A native of Nova Scotia, Canada, Bruce has been a writer, author and public relations professional in the travel and tourism industries since the mid-1990s. His articles and photographs have appeared in publications in Canada, the US, the UK, Australia and Brazil. He has worked for Fodor's, Michelin, DK Eyewitness, and Marco Polo guidebook publishers.
He began writing fiction in early 2020 and has three interlinked (period) novels to his portfolio: Unconventional Daughters, Uncommon Sons and Undeniable Relations. He is currently adapting Unconventional Daughters for television.
More Books by
Bruce W. Bishop
In the post war renaissance of the 1950s, the idealistic daughter of a fishing industry magnate grapples with knowing that her father’s decades-old criminal activities, hidden under the guise of respectability, have impacted everyone she loves.
Deidre Doherty is aware she has led a privileged life in the small town of Yarmouth, Nova Scotia, while others have not been so lucky. Her burning desire to tackle the social justice issues of the day—systemic racism, sexism, and homophobia— propels her to try and reconcile the inequities she sees around her.
A personal loss, after her marriage to a young history teacher, profoundly affects them both. Deidre’s father encourages the couple to forget the tragedy and move on. Dean Doherty’s approach is reflective of his cynical nature as he has no time for anything that does not serve his own self interest.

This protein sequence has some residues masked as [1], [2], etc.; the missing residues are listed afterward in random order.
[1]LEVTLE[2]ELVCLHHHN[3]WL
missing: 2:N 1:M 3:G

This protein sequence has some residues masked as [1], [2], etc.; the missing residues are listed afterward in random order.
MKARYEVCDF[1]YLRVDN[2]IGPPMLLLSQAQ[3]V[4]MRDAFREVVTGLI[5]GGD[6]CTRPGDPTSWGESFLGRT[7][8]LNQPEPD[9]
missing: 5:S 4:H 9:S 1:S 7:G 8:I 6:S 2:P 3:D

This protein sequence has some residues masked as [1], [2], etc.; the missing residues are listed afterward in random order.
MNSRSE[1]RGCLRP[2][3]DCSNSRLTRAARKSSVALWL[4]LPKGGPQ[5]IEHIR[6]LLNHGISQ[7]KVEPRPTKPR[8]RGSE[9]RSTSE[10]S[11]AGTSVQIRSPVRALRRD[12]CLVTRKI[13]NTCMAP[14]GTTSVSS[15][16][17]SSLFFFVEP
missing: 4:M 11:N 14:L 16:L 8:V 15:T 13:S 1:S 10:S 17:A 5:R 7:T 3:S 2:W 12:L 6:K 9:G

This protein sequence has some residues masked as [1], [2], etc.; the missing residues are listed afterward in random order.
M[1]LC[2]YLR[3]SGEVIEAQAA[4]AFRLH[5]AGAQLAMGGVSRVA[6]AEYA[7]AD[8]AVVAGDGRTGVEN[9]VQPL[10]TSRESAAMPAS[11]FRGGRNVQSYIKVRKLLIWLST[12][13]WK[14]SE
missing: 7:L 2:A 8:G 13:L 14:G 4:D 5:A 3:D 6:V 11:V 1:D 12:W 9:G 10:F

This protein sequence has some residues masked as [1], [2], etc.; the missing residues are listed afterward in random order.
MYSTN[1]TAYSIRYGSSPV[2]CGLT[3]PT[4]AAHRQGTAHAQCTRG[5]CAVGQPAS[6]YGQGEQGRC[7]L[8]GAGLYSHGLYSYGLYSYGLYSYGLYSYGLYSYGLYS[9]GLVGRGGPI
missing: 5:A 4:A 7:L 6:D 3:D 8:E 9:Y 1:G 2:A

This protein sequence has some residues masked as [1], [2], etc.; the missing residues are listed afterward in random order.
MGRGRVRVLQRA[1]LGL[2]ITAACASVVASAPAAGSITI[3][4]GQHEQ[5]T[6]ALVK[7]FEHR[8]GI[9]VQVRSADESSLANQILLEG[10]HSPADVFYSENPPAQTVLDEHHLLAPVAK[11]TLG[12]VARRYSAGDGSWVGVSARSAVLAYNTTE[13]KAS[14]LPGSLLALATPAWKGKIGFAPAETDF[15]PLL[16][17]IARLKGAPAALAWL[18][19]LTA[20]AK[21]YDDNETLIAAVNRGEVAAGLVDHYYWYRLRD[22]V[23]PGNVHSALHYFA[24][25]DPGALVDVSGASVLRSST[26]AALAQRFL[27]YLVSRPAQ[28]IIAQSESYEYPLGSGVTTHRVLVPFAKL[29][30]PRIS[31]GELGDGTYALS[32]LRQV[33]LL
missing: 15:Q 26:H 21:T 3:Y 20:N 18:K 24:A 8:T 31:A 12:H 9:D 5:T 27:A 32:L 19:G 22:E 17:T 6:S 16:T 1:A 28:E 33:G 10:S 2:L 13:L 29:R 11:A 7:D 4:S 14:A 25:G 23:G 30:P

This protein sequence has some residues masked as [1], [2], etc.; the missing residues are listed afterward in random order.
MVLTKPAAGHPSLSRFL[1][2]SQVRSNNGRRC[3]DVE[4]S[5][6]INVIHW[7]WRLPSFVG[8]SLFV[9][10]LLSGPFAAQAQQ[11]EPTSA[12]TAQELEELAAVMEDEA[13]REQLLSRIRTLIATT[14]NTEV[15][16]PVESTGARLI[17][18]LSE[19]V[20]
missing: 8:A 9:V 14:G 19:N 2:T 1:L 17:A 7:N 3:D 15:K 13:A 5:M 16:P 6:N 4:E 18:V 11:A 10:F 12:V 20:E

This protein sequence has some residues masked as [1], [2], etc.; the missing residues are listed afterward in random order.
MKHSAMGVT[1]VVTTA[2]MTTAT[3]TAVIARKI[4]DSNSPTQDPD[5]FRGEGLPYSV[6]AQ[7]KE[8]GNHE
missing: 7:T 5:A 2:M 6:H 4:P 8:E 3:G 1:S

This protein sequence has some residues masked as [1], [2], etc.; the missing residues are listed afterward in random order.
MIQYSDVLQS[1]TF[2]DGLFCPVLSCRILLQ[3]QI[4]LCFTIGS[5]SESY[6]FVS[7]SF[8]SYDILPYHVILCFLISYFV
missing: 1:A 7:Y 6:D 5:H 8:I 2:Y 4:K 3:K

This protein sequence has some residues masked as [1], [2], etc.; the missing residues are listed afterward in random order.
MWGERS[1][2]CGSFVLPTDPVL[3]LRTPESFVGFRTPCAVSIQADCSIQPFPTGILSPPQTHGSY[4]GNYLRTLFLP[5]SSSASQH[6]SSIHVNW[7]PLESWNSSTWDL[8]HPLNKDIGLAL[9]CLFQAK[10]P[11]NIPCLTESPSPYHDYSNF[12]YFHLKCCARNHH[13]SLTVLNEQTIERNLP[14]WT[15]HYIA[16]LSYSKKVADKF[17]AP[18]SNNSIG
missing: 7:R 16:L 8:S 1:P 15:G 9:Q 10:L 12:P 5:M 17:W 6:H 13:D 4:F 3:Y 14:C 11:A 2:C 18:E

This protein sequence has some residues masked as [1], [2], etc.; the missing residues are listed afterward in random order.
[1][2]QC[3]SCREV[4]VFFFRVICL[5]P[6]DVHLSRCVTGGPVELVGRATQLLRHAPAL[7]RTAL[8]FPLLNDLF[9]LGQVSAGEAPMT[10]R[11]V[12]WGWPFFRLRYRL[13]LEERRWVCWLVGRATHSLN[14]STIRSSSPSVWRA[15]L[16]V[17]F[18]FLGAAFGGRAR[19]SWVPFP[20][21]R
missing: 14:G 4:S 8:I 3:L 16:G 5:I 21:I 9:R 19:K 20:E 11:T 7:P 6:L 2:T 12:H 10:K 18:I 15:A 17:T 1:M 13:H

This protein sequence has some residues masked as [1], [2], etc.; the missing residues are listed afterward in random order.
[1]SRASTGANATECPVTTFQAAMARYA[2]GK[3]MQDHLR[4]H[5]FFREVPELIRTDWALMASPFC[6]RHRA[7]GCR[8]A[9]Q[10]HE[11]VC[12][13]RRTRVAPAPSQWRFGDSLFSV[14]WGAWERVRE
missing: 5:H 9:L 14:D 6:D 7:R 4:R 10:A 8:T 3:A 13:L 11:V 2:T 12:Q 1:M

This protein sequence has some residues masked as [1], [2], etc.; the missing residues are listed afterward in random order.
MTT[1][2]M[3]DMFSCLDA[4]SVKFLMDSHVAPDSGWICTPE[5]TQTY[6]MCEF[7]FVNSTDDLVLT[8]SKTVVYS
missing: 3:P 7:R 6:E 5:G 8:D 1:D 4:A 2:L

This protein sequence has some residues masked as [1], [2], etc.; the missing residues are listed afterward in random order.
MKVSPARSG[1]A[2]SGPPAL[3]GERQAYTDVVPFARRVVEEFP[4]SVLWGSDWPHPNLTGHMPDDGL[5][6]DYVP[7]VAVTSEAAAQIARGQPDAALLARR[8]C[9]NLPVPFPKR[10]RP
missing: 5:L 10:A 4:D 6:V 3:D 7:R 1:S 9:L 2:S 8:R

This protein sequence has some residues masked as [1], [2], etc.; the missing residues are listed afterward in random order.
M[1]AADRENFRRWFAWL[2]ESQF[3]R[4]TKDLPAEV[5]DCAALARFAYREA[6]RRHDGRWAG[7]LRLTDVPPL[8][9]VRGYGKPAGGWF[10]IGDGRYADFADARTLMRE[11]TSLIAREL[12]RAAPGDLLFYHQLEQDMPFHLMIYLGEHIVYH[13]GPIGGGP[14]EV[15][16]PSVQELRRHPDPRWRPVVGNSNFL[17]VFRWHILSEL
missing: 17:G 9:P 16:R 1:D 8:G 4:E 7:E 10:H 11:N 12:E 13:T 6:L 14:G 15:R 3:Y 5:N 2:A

As Deidre discovers more and more about her parents’ early marriage, and the sources of the Doherty wealth, tension builds. When the secrets and lies are exposed, Dean Doherty will pay the price that the past demands.
Undeniable Relations is the third novel in Bruce W. Bishop’s Families’ Storytelling trilogy. Readers of the other two novels, Unconventional Daughters, and Uncommon Sons, will be happy to see four beloved characters return. Join them and Deidre in a compelling tale of deception and intrigue.
Reviews from Authors:
"Delightful surprises, astonishing twists, and remarkable characters make for a cracking good story." – Allan Hudson, author of the Shattered series
"…a wonderfully fresh approach to one of my favorite mixed genres: historical fiction/murder mystery…" – Anne Louise O’Connell, author of Deep Deceit and Mental Pause
"Undeniable Relations, the third title in Bruce Bishop's Families' Storytelling trilogy, weaves high drama, crime, and love in its many guises. It’s a novel so gripping that it demands a double read -- first to fly aloft on the wings of its powerful dramatic pace, and again to float gently over its tender depictions of human strength, generosity and love.
Settings we encountered in the first two books -- Nova Scotia and Scandinavia -- emerge again, along with gripping new characters ranging from criminals, bullies and ne'er-do-wells, to seemingly ordinary people whose faith, tenacity and character reflect a quiet but inspiring nobility.
The resulting mix is uplifting and unforgettable."
- Isobel Warren, author of In Them Days
Bruce W. Bishop
A page-turning mystery set in 1950s Nova Scotia, Canada (Families' Storytelling)
Book Excerpt or Article
Friday, January 10, 1958